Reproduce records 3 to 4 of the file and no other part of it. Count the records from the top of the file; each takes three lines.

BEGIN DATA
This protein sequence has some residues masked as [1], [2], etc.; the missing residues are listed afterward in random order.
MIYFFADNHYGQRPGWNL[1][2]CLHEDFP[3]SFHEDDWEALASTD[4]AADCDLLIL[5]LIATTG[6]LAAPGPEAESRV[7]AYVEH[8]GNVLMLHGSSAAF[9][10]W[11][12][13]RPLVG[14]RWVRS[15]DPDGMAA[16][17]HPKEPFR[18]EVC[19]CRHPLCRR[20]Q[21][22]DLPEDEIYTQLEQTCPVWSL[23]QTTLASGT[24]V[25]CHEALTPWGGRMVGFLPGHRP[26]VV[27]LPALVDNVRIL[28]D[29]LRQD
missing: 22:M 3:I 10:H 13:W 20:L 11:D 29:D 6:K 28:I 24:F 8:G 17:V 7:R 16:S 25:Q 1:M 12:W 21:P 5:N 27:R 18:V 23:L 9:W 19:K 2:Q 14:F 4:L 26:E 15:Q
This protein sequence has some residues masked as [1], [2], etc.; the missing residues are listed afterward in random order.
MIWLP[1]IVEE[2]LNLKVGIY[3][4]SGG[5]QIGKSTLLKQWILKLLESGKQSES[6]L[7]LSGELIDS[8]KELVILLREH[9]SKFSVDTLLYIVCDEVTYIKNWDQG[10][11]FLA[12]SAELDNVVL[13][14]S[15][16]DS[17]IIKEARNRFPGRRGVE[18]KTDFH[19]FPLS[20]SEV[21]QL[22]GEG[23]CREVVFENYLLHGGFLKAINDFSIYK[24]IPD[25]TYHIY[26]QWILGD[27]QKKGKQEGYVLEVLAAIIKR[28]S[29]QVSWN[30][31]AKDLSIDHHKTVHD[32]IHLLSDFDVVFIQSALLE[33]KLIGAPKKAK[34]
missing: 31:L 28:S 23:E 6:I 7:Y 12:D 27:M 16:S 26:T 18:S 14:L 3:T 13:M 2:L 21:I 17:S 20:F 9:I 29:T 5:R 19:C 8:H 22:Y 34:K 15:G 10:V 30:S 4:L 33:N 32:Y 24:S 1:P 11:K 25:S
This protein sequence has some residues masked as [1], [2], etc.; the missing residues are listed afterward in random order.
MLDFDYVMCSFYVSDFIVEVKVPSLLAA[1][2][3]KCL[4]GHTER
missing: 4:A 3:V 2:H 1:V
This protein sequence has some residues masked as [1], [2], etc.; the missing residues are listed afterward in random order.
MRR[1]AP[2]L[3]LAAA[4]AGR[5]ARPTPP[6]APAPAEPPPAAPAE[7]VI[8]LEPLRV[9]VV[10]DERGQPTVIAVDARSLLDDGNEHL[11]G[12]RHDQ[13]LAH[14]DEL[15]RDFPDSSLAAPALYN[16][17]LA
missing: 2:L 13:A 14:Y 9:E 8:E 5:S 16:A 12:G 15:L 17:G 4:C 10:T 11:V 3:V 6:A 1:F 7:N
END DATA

This protein sequence has some residues masked as [1], [2], etc.; the missing residues are listed afterward in random order.
MLDFDYVMCSFYVSDFIVEVKVPSLLAA[1][2][3]KCL[4]GHTER
missing: 4:A 3:V 2:H 1:V
This protein sequence has some residues masked as [1], [2], etc.; the missing residues are listed afterward in random order.
MRR[1]AP[2]L[3]LAAA[4]AGR[5]ARPTPP[6]APAPAEPPPAAPAE[7]VI[8]LEPLRV[9]VV[10]DERGQPTVIAVDARSLLDDGNEHL[11]G[12]RHDQ[13]LAH[14]DEL[15]RDFPDSSLAAPALYN[16][17]LA
missing: 2:L 13:A 14:Y 9:E 8:E 5:S 16:A 12:G 15:L 17:G 4:C 10:T 11:V 3:V 6:A 1:F 7:N